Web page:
Tag Archives: culture war

Lord William Wallace writes….News from the front of the Culture War

It’s worth reading the right-wing media to try to understand where the policies our opponents are advancing come from. In the Sunday Telegraph some weekends ago Simon Heffer was encouraging Michael Gove to continue to fight ‘the Blob’, which for Heffer includes the staff of the NHS as well as school and university teachers, most civil servants and others in the public sector, theatres, museums and charities, the BBC (of course), and the clergy of the Church of England – a large chunk of our population, possibly even a majority of its university graduates. On September 26th Eric Kaufmann warned the Telegraph’s elderly readers that ‘Britain’s education system and cultural institutions have succeeded in shaping the worldview of millenials, which will make conservatism unelectable.’ The task for Conservatives is therefore ‘to change the direction of the culture’ before too many young people have been indoctrinated by ‘woke’ radicals.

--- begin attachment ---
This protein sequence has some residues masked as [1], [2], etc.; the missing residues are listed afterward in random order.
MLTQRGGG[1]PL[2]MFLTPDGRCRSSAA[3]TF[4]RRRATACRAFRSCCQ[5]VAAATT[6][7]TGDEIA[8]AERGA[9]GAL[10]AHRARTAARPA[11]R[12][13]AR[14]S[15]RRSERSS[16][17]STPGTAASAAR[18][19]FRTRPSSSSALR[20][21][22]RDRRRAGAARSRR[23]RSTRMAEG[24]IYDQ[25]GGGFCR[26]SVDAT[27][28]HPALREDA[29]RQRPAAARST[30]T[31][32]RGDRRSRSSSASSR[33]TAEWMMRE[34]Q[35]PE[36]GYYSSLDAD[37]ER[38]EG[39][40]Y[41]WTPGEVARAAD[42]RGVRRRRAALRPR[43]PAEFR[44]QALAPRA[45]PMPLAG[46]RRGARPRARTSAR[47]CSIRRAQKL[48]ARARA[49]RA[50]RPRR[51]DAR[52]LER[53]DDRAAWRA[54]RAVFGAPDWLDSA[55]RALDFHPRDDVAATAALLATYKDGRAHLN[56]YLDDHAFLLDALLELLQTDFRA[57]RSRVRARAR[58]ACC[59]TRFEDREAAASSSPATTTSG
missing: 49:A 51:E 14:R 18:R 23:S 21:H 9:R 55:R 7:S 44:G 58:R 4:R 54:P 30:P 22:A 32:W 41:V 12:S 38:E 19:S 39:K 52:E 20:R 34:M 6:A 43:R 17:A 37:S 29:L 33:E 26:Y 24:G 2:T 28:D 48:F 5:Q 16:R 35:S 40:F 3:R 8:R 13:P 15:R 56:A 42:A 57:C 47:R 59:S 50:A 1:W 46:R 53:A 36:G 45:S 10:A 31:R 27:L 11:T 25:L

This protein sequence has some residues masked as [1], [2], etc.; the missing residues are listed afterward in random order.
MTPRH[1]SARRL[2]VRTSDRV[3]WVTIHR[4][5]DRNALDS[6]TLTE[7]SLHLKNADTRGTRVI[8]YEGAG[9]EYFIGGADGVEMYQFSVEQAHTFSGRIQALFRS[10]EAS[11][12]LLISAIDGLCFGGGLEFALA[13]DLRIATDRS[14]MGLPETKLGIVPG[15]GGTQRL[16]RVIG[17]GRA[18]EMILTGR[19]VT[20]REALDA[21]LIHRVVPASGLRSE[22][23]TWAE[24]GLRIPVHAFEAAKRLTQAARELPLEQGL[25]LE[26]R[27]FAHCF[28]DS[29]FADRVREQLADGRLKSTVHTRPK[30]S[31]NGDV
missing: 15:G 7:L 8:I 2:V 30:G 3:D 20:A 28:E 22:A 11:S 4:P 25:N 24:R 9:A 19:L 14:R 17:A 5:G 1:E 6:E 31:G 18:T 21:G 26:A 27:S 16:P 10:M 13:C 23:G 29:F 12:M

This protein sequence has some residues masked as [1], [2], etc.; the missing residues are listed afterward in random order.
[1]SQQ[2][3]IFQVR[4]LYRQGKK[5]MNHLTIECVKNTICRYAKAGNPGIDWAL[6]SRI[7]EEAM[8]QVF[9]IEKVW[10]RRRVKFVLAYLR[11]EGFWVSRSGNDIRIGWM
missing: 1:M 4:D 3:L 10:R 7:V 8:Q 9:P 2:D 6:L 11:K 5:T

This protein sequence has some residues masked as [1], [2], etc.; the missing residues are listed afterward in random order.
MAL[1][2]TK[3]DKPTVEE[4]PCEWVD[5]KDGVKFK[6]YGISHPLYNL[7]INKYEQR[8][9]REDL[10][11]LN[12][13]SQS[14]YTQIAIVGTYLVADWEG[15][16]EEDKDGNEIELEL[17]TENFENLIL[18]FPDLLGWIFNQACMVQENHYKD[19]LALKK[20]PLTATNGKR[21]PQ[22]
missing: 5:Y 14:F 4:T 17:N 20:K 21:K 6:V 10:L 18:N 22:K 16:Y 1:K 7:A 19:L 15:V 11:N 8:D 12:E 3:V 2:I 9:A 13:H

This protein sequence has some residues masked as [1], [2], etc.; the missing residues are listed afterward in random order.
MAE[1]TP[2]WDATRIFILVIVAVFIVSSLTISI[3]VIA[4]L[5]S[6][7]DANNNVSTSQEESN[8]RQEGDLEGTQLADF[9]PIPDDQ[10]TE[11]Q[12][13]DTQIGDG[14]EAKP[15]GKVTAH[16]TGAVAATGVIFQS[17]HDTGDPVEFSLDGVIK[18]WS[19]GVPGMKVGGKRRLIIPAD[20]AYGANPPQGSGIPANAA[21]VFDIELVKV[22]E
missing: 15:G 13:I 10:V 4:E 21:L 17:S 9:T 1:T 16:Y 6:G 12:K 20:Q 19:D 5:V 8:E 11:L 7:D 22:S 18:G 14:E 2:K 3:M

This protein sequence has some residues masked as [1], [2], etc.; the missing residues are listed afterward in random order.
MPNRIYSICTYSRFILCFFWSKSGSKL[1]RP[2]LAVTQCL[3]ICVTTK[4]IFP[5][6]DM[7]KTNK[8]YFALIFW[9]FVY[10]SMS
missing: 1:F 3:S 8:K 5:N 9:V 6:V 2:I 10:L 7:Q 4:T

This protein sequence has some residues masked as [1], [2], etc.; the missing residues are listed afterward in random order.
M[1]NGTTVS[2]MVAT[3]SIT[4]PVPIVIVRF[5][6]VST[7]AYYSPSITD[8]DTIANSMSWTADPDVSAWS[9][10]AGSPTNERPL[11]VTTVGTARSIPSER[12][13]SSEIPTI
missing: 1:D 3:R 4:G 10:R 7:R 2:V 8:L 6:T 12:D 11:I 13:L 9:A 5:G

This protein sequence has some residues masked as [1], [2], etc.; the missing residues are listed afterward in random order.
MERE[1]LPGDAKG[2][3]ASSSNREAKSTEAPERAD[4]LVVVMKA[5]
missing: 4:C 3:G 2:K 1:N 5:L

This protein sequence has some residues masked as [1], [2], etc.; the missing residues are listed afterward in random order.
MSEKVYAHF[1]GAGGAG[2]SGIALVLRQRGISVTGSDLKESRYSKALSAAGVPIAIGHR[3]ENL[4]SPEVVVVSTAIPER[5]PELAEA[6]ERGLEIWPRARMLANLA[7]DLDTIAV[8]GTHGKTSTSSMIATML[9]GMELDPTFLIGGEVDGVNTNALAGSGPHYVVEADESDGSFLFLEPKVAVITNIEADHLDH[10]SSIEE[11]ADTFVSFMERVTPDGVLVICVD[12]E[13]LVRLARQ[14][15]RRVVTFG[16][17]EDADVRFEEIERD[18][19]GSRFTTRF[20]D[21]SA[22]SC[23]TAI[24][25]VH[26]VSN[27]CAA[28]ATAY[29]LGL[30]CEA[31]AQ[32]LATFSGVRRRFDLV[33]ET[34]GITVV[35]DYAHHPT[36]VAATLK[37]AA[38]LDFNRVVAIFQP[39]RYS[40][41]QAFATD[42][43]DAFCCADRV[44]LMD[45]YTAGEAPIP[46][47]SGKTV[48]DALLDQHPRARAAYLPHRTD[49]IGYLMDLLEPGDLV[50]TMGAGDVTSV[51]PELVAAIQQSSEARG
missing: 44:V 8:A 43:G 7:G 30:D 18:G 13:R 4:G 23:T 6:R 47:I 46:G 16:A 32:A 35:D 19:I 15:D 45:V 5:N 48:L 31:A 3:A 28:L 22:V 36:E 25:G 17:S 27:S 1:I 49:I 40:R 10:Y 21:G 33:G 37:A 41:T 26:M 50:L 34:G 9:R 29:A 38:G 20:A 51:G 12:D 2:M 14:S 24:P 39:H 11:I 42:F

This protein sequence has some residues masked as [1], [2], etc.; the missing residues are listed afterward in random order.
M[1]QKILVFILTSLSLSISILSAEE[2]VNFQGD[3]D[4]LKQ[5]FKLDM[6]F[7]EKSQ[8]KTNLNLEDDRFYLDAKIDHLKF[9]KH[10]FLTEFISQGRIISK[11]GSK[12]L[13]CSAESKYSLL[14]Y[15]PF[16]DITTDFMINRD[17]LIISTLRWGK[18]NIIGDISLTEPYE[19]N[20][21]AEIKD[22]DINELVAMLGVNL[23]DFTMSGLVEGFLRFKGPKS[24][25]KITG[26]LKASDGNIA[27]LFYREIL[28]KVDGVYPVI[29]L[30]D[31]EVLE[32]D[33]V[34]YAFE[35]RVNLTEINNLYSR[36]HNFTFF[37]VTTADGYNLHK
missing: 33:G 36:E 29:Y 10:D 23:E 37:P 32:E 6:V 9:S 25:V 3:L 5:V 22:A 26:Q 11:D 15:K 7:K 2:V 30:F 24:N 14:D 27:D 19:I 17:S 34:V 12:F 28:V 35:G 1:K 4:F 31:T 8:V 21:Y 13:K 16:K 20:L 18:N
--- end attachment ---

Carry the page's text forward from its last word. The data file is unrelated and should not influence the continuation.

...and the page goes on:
Robert Shrimsley’s Op-Ed in the Financial Times in July was headlined ‘Tory culture war is fight for a new establishment.’ He notes that ideological Tories realise that ‘the Conservatives have lost the establishment and with it many of the shapers of society’s values’. He adds the judiciary and big business to their perceived progressive ‘blob’. He discerns ‘an attempt to create an alternative establishment, … that much of what happens in society happens outside of government and in places where conservatives feel outnumbered.’

The struggle to regain ground stretches from reorienting the BBC, through reshaping cultural institutions through public appointments, to bringing Britain’s universities under tighter control. The appointment of Nadine Dorries as Culture Secretary demonstrates that public appointments will be a central focus for coming battles. The next chairs of OFCOM, of the Charity Commission, of the Committee on Standards in Public Life and others will be chosen with careful regard to their ‘anti-woke’ stance. The Equalities Commission and the Office for Students have already been reoriented; British Museum trusteeships have been fought over, and other similar bodies closely examined.

Posted in Op-eds | 9 Comments
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Thu 28th Oct 2021
19:30